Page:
Nine advanced lines and five commercial varieties were compared in three intermediate-late tests (more than 97 day to 50 percent heading). Twenty preliminary lines were also evaluated in separate tests at each location.
Average yields in the advanced-line tests were 9,060 pounds/acre at Biggs, 6,960 pounds/acre at Glenn and 6,540 pounds/acre at Yuba. An advanced long-grain line, 94-Y-633, was the highest yielding entry overall. The highest yielding commercial variety was A-301, an aromatic long grain. The premium quality medium-grain variety M-401 was fourth among five commercial varieties. Average time to heading across all varieties and locations was 91 days, with M-401 taking much longer to head than any other entry.Rice Straw Management
Rice straw management studies are continuing on the 75-acre site near Maxwell. Begun in 1993 this trial is examining how various combinations of burning, incorporation, rolling and baling under flooded and non-flooded conditions affect rice production.
No clear-cut trends have emerged. Straw and water treatments had a significant impact on yield in some years but effects have varied from year to year. The variation is probably due to differences in the type and severity of crop production problems occurring at the site each year. Salinity, hydrogen sulfide injury and grass weed competition have all played a role in hampering rice growth and production at this site.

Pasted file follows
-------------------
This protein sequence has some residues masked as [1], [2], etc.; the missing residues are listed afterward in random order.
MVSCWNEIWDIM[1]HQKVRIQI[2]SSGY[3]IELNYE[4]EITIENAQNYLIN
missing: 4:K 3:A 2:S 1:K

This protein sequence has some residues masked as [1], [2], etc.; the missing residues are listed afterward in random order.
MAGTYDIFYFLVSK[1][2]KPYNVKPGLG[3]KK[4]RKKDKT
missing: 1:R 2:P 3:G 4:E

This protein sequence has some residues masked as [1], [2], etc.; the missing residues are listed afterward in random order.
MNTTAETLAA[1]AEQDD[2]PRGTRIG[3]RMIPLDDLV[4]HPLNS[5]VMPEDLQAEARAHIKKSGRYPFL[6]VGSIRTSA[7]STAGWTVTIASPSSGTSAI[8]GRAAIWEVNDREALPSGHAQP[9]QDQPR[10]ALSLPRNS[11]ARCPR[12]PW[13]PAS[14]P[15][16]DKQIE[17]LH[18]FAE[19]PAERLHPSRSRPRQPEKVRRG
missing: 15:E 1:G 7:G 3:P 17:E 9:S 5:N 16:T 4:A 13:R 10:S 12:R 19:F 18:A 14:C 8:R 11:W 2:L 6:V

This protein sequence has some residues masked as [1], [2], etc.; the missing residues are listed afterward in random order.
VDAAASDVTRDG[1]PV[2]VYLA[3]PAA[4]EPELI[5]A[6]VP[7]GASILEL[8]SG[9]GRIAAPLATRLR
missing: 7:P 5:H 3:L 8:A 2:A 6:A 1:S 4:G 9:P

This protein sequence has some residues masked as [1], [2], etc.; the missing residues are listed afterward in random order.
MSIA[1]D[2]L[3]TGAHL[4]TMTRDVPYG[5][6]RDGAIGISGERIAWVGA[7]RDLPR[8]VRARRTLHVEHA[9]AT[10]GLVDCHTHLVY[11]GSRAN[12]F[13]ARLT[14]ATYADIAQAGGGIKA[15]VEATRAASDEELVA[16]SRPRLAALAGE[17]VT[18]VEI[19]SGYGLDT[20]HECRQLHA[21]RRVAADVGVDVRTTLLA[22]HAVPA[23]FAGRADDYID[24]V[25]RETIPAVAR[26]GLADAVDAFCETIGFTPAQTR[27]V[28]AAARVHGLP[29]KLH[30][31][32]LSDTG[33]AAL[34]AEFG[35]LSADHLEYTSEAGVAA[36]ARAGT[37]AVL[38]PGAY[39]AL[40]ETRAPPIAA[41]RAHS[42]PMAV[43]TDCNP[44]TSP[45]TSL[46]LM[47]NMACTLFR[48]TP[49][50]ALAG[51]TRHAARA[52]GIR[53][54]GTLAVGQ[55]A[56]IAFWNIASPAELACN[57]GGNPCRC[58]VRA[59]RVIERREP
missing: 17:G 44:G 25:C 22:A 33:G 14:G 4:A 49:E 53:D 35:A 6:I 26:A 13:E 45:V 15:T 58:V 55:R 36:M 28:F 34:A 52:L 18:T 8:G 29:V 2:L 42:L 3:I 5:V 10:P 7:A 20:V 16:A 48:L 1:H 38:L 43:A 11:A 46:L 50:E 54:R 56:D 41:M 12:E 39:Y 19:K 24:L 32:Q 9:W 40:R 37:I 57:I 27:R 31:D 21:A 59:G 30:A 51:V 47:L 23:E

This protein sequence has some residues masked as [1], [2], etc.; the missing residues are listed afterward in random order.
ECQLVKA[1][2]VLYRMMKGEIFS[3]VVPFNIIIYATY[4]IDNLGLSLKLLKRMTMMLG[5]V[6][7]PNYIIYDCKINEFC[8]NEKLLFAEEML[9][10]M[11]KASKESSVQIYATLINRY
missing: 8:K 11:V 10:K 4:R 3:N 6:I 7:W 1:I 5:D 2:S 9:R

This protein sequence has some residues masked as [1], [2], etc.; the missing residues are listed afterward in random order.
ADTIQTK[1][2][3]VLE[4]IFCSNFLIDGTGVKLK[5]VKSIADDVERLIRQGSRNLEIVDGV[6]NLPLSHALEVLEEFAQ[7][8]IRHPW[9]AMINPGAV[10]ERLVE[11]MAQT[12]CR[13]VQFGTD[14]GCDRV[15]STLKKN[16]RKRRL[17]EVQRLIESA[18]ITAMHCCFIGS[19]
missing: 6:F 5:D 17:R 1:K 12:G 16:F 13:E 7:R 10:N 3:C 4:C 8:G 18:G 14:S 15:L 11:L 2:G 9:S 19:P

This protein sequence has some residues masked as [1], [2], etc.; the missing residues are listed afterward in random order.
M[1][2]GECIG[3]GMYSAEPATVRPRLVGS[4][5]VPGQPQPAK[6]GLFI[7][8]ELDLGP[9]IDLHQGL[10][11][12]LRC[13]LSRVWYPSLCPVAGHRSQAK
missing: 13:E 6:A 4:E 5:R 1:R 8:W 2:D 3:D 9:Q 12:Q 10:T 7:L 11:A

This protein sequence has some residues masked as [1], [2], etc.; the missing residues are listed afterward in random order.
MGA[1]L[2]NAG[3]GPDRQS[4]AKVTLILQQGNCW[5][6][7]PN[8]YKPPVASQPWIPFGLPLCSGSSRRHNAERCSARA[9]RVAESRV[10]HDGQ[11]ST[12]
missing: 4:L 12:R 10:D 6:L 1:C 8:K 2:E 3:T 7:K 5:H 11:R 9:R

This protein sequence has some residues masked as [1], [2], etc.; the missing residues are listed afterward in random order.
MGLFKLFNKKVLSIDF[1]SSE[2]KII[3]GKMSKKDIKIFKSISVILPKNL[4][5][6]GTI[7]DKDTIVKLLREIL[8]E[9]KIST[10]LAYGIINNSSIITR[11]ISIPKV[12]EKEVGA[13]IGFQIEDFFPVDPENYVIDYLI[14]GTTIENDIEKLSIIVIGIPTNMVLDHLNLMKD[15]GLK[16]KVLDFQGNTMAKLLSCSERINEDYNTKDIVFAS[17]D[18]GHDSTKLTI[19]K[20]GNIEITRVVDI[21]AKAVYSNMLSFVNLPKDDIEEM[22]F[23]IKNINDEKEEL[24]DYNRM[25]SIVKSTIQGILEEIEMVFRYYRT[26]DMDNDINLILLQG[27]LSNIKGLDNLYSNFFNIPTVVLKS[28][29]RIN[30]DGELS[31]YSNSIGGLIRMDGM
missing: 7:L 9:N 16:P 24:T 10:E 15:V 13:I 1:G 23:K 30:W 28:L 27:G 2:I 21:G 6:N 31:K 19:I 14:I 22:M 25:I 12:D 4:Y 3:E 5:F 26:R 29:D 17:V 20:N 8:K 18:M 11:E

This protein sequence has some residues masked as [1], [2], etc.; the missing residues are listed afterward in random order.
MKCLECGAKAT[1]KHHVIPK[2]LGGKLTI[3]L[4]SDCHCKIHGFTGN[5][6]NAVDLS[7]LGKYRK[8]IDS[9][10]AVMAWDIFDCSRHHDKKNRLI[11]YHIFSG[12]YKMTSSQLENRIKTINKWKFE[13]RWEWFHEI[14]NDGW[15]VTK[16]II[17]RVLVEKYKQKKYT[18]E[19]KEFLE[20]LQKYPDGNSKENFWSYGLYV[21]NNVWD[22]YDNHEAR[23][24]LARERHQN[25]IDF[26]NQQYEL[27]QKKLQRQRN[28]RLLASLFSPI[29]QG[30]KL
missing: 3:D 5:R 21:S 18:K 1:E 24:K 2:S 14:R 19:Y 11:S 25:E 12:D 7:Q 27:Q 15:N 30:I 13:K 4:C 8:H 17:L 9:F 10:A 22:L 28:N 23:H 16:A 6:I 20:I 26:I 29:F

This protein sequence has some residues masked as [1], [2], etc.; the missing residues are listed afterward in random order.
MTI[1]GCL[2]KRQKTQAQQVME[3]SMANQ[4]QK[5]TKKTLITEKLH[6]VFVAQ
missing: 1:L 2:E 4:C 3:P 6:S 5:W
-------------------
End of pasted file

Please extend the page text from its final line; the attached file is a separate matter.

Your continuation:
However, greater barnyardgrass and watergrass weed competition in the incorporated plots, especially the non-flooded incorporated plots, has been consistently observed, probably due to seed burial from birds and rodents. This increased weed competition has reduced yields in some years and may intensify over time.Fertility in Japanese Varieties
Efforts continue to fine-tune nitrogen management strategies for premium quality Japanese rice varieties. Experiments indicate that Akitakomachi produces its highest yields with total nitrogen applied preplant, while Koshihikari produces its best yields with a split application of nitrogen. As observed in previous years, taste scores were higher for both varieties at lower nitrogen levels.